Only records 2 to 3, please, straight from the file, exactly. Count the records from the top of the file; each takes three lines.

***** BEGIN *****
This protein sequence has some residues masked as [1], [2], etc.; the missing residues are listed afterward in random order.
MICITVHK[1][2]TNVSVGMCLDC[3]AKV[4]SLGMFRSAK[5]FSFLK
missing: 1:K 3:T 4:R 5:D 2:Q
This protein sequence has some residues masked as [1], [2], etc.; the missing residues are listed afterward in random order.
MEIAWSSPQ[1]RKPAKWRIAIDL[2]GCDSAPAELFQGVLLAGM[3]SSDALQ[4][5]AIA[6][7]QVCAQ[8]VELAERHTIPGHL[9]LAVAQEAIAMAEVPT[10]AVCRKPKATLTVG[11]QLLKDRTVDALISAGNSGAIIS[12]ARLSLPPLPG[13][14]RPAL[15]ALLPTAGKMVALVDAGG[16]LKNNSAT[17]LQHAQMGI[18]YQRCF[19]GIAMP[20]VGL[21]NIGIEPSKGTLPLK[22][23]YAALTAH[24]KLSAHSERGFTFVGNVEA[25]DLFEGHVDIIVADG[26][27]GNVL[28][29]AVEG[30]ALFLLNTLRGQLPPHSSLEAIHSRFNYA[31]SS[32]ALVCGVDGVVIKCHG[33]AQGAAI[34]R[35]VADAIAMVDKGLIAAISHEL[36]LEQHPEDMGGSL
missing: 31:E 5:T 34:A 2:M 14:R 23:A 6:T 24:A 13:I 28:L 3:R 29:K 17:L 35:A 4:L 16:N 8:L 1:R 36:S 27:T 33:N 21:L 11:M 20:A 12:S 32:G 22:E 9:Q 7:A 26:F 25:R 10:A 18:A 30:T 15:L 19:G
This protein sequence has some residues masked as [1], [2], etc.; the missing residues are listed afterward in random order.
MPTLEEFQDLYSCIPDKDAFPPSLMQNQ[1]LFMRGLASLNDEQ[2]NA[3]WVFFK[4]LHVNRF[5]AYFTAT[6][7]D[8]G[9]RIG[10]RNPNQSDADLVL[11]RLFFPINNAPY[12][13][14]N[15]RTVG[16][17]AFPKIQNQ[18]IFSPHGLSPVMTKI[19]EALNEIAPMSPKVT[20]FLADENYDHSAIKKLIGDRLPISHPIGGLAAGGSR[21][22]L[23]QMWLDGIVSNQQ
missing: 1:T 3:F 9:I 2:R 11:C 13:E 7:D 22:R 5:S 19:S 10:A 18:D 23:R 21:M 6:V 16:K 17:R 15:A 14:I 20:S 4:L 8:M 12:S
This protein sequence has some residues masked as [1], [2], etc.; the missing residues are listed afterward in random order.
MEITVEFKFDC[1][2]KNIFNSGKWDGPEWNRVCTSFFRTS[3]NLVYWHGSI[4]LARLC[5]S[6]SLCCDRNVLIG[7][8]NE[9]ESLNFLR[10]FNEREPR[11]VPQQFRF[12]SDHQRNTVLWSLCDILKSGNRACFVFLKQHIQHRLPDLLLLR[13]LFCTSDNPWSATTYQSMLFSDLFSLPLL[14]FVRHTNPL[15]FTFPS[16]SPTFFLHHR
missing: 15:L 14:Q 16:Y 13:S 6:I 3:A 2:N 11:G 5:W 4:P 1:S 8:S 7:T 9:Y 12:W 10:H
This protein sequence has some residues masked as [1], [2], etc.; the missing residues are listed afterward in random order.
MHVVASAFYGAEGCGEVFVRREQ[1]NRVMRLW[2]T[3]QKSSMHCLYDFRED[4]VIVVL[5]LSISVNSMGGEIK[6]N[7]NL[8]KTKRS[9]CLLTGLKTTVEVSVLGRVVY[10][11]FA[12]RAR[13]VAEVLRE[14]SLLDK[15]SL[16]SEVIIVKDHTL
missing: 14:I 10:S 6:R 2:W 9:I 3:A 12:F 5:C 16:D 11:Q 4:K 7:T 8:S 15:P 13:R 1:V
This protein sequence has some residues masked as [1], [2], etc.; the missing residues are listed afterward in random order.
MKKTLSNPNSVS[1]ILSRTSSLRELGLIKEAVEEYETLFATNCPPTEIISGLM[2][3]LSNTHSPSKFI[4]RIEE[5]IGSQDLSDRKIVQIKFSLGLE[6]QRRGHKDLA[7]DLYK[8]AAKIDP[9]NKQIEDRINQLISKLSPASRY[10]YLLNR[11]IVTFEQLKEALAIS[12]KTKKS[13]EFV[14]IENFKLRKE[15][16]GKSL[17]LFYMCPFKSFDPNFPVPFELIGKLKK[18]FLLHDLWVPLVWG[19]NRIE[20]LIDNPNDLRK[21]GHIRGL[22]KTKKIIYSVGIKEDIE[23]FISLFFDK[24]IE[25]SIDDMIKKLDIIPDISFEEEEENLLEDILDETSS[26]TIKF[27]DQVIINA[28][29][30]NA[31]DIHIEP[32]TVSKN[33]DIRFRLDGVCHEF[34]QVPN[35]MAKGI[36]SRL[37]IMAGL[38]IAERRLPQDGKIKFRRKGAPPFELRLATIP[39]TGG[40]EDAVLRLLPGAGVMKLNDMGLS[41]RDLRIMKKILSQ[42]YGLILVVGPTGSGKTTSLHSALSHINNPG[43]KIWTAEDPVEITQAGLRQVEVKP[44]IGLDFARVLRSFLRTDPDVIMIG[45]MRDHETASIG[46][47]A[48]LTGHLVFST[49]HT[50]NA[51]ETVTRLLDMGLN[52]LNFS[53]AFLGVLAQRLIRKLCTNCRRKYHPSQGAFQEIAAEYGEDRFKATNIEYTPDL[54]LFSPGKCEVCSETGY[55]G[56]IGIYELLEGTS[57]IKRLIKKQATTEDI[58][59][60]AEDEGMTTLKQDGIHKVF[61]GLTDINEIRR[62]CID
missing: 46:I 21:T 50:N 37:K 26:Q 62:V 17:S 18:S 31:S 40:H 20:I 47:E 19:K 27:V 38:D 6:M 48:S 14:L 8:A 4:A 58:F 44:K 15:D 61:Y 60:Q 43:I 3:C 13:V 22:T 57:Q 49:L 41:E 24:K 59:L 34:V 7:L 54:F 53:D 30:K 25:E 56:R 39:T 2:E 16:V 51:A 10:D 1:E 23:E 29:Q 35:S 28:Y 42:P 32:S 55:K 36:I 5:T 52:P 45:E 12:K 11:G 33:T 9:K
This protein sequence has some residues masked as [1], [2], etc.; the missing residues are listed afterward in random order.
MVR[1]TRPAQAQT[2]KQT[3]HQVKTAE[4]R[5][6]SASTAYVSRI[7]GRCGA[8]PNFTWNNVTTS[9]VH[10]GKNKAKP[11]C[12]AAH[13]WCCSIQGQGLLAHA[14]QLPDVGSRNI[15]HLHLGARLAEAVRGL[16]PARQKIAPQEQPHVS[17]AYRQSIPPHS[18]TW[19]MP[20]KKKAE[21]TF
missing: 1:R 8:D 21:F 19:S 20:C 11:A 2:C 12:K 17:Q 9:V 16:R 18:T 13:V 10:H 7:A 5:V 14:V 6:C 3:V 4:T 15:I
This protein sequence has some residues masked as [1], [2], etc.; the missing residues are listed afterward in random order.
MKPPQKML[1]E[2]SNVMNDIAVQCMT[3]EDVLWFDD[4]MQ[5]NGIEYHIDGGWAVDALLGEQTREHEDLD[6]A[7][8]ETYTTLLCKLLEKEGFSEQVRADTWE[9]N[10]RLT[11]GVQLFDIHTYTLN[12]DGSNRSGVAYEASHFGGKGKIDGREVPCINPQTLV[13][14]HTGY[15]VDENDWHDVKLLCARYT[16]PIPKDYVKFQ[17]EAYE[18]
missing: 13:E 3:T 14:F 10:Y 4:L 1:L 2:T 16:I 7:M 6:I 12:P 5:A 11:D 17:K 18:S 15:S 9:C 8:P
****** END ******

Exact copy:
This protein sequence has some residues masked as [1], [2], etc.; the missing residues are listed afterward in random order.
MEIAWSSPQ[1]RKPAKWRIAIDL[2]GCDSAPAELFQGVLLAGM[3]SSDALQ[4][5]AIA[6][7]QVCAQ[8]VELAERHTIPGHL[9]LAVAQEAIAMAEVPT[10]AVCRKPKATLTVG[11]QLLKDRTVDALISAGNSGAIIS[12]ARLSLPPLPG[13][14]RPAL[15]ALLPTAGKMVALVDAGG[16]LKNNSAT[17]LQHAQMGI[18]YQRCF[19]GIAMP[20]VGL[21]NIGIEPSKGTLPLK[22][23]YAALTAH[24]KLSAHSERGFTFVGNVEA[25]DLFEGHVDIIVADG[26][27]GNVL[28][29]AVEG[30]ALFLLNTLRGQLPPHSSLEAIHSRFNYA[31]SS[32]ALVCGVDGVVIKCHG[33]AQGAAI[34]R[35]VADAIAMVDKGLIAAISHEL[36]LEQHPEDMGGSL
missing: 31:E 5:T 34:A 2:M 14:R 23:A 6:T 24:A 13:I 28:L 3:R 29:K 17:L 35:A 4:L 16:N 8:L 1:R 36:S 27:T 33:N 21:L 11:M 20:A 12:S 32:G 22:E 9:Q 7:A 26:F 25:R 10:A 18:A 30:T 15:L 19:G
This protein sequence has some residues masked as [1], [2], etc.; the missing residues are listed afterward in random order.
MPTLEEFQDLYSCIPDKDAFPPSLMQNQ[1]LFMRGLASLNDEQ[2]NA[3]WVFFK[4]LHVNRF[5]AYFTAT[6][7]D[8]G[9]RIG[10]RNPNQSDADLVL[11]RLFFPINNAPY[12][13][14]N[15]RTVG[16][17]AFPKIQNQ[18]IFSPHGLSPVMTKI[19]EALNEIAPMSPKVT[20]FLADENYDHSAIKKLIGDRLPISHPIGGLAAGGSR[21][22]L[23]QMWLDGIVSNQQ
missing: 1:T 3:F 9:I 2:R 11:C 13:E 7:D 22:R 5:S 19:S 10:A 18:D 23:R 21:M 6:V 16:K 17:R 15:A 14:I 20:S 4:L 8:M 12:S